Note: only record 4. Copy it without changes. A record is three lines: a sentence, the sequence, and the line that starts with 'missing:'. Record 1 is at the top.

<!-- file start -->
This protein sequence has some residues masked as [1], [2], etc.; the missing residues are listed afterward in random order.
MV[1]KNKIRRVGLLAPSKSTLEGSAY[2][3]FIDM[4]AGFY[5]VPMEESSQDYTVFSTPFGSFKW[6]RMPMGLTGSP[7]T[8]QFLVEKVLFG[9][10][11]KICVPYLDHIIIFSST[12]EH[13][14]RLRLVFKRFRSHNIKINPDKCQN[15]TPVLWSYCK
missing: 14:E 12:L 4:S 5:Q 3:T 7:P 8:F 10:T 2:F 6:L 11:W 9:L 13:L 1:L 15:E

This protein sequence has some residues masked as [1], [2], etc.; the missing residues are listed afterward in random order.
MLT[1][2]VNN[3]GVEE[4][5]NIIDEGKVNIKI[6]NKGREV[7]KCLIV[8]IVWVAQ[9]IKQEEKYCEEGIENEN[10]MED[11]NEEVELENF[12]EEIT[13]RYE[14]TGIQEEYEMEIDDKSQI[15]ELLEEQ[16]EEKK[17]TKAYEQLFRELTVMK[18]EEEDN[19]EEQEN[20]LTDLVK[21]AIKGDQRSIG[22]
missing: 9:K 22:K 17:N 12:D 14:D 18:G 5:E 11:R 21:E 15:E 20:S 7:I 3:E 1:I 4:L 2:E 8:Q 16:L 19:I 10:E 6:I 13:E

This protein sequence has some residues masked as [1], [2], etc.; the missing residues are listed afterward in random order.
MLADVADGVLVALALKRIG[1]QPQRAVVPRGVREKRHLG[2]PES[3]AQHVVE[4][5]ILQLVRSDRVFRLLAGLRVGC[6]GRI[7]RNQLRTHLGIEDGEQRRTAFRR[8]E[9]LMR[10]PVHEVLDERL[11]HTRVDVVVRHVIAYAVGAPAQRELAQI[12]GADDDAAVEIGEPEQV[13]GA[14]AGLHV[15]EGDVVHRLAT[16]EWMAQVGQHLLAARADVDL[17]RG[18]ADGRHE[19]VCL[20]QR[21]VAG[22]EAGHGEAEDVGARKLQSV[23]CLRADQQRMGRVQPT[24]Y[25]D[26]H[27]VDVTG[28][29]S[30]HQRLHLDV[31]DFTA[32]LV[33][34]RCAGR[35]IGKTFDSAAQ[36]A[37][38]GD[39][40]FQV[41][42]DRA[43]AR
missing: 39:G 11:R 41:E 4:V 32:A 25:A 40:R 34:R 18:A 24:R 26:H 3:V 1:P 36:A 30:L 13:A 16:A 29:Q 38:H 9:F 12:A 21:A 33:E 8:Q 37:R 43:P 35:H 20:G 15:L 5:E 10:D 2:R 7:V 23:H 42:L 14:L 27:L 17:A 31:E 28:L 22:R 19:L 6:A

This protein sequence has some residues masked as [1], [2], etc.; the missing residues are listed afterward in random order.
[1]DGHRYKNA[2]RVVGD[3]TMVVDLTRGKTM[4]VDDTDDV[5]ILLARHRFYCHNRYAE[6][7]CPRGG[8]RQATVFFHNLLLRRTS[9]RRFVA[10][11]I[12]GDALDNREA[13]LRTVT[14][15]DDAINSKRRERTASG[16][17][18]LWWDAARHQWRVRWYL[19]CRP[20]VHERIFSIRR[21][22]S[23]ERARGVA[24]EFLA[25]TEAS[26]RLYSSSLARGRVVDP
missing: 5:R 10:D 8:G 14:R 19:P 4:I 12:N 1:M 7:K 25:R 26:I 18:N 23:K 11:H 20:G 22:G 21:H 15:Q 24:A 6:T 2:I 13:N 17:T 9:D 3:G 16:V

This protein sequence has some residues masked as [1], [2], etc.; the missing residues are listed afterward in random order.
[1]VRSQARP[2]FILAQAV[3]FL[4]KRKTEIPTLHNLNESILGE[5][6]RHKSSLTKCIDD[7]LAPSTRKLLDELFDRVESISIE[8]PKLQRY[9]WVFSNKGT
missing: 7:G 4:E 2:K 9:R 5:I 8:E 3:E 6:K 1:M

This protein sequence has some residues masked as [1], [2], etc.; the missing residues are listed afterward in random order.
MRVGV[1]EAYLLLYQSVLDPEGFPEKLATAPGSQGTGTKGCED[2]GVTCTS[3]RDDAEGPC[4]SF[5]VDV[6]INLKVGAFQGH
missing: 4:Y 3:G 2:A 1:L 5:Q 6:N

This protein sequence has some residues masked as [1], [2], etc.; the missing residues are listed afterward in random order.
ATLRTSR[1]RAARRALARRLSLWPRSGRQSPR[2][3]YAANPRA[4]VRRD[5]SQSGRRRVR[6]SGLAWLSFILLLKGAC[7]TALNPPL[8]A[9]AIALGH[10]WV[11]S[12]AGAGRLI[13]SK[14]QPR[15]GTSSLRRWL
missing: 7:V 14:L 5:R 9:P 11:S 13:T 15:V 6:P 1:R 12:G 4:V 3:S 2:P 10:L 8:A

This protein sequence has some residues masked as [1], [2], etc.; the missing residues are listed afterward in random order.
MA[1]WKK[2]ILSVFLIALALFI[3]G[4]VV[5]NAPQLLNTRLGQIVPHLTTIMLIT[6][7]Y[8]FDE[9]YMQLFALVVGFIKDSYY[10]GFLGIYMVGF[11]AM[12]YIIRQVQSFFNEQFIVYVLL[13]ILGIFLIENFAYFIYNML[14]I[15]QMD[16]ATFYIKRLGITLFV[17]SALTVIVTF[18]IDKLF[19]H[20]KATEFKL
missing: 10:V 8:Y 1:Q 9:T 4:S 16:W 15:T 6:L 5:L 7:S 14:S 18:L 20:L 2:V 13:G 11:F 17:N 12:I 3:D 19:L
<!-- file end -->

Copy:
This protein sequence has some residues masked as [1], [2], etc.; the missing residues are listed afterward in random order.
[1]DGHRYKNA[2]RVVGD[3]TMVVDLTRGKTM[4]VDDTDDV[5]ILLARHRFYCHNRYAE[6][7]CPRGG[8]RQATVFFHNLLLRRTS[9]RRFVA[10][11]I[12]GDALDNREA[13]LRTVT[14][15]DDAINSKRRERTASG[16][17][18]LWWDAARHQWRVRWYL[19]CRP[20]VHERIFSIRR[21][22]S[23]ERARGVA[24]EFLA[25]TEAS[26]RLYSSSLARGRVVDP
missing: 5:R 10:D 8:G 14:R 19:P 4:I 12:N 1:M 7:K 25:R 26:I 18:N 23:K 11:H 20:G 22:G 21:H 15:Q 24:A 6:T 2:I 13:N 17:T 9:D 3:G 16:V